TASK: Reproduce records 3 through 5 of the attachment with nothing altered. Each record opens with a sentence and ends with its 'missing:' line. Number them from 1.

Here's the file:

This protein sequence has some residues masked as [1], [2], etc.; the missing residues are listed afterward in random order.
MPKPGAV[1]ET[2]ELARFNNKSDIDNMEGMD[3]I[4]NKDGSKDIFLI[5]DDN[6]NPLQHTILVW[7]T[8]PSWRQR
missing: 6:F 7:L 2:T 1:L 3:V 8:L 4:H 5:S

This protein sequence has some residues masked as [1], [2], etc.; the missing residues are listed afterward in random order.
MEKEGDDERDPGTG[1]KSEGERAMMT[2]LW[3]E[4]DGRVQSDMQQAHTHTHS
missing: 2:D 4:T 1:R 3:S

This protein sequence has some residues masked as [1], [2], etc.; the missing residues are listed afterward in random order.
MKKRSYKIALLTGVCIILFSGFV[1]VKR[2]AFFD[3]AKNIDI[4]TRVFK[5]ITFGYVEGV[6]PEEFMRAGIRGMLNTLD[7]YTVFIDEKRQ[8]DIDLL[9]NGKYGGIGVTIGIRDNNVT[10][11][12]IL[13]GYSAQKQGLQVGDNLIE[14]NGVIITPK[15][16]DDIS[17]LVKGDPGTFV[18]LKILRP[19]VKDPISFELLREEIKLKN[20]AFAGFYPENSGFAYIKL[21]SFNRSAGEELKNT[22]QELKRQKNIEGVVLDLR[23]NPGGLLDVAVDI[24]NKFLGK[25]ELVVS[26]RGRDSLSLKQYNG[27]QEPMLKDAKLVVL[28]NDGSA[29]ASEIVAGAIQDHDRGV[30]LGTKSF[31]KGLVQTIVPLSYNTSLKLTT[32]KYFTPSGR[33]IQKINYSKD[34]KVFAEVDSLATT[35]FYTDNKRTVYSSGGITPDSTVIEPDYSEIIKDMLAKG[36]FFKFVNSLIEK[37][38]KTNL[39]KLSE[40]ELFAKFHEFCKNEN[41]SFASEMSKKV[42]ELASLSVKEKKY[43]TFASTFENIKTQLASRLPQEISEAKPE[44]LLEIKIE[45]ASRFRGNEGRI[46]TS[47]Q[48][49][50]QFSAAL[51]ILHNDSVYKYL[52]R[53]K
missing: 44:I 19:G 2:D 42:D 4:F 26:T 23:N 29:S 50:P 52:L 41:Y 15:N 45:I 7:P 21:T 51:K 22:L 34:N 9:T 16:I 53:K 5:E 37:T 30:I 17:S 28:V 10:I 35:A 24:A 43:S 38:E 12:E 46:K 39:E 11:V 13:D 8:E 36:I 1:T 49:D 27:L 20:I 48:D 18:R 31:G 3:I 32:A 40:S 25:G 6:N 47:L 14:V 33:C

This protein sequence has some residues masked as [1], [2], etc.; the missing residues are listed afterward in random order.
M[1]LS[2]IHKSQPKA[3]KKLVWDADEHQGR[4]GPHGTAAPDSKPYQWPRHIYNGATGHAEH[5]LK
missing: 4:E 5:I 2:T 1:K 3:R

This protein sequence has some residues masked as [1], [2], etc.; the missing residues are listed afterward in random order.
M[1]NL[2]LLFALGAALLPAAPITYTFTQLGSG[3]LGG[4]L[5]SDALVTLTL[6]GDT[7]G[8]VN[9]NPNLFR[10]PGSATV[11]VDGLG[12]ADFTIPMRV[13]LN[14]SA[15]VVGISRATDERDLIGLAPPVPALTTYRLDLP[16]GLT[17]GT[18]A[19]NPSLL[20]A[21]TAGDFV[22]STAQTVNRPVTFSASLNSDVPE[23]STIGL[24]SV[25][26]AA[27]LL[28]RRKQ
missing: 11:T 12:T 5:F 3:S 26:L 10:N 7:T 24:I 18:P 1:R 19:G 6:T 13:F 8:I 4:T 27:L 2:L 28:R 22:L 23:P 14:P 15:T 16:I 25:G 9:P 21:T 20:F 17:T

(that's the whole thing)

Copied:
This protein sequence has some residues masked as [1], [2], etc.; the missing residues are listed afterward in random order.
MKKRSYKIALLTGVCIILFSGFV[1]VKR[2]AFFD[3]AKNIDI[4]TRVFK[5]ITFGYVEGV[6]PEEFMRAGIRGMLNTLD[7]YTVFIDEKRQ[8]DIDLL[9]NGKYGGIGVTIGIRDNNVT[10][11][12]IL[13]GYSAQKQGLQVGDNLIE[14]NGVIITPK[15][16]DDIS[17]LVKGDPGTFV[18]LKILRP[19]VKDPISFELLREEIKLKN[20]AFAGFYPENSGFAYIKL[21]SFNRSAGEELKNT[22]QELKRQKNIEGVVLDLR[23]NPGGLLDVAVDI[24]NKFLGK[25]ELVVS[26]RGRDSLSLKQYNG[27]QEPMLKDAKLVVL[28]NDGSA[29]ASEIVAGAIQDHDRGV[30]LGTKSF[31]KGLVQTIVPLSYNTSLKLTT[32]KYFTPSGR[33]IQKINYSKD[34]KVFAEVDSLATT[35]FYTDNKRTVYSSGGITPDSTVIEPDYSEIIKDMLAKG[36]FFKFVNSLIEK[37][38]KTNL[39]KLSE[40]ELFAKFHEFCKNEN[41]SFASEMSKKV[42]ELASLSVKEKKY[43]TFASTFENIKTQLASRLPQEISEAKPE[44]LLEIKIE[45]ASRFRGNEGRI[46]TS[47]Q[48][49][50]QFSAAL[51]ILHNDSVYKYL[52]R[53]K
missing: 44:I 19:G 2:D 42:D 4:F 26:T 23:N 29:S 50:P 52:L 41:Y 15:N 45:I 7:P 21:T 51:K 22:L 34:N 9:T 16:I 53:K 5:E 37:T 30:I 17:S 28:V 10:I 35:A 24:A 43:S 38:E 12:E 46:K 39:E 11:V 13:D 8:E 36:I 1:T 49:D 27:L 20:I 48:D 18:R 31:G 3:I 32:A 40:S 25:G 6:N 47:L 14:V 33:C

This protein sequence has some residues masked as [1], [2], etc.; the missing residues are listed afterward in random order.
M[1]LS[2]IHKSQPKA[3]KKLVWDADEHQGR[4]GPHGTAAPDSKPYQWPRHIYNGATGHAEH[5]LK
missing: 4:E 5:I 2:T 1:K 3:R

This protein sequence has some residues masked as [1], [2], etc.; the missing residues are listed afterward in random order.
M[1]NL[2]LLFALGAALLPAAPITYTFTQLGSG[3]LGG[4]L[5]SDALVTLTL[6]GDT[7]G[8]VN[9]NPNLFR[10]PGSATV[11]VDGLG[12]ADFTIPMRV[13]LN[14]SA[15]VVGISRATDERDLIGLAPPVPALTTYRLDLP[16]GLT[17]GT[18]A[19]NPSLL[20]A[21]TAGDFV[22]STAQTVNRPVTFSASLNSDVPE[23]STIGL[24]SV[25][26]AA[27]LL[28]RRKQ
missing: 11:T 12:T 5:F 3:S 26:L 10:N 7:T 24:I 18:P 1:R 19:G 6:T 13:F 8:I 4:T 27:L 2:L 28:R 22:L 23:P 14:P 15:T 16:I 25:G 9:P 21:T 20:F 17:T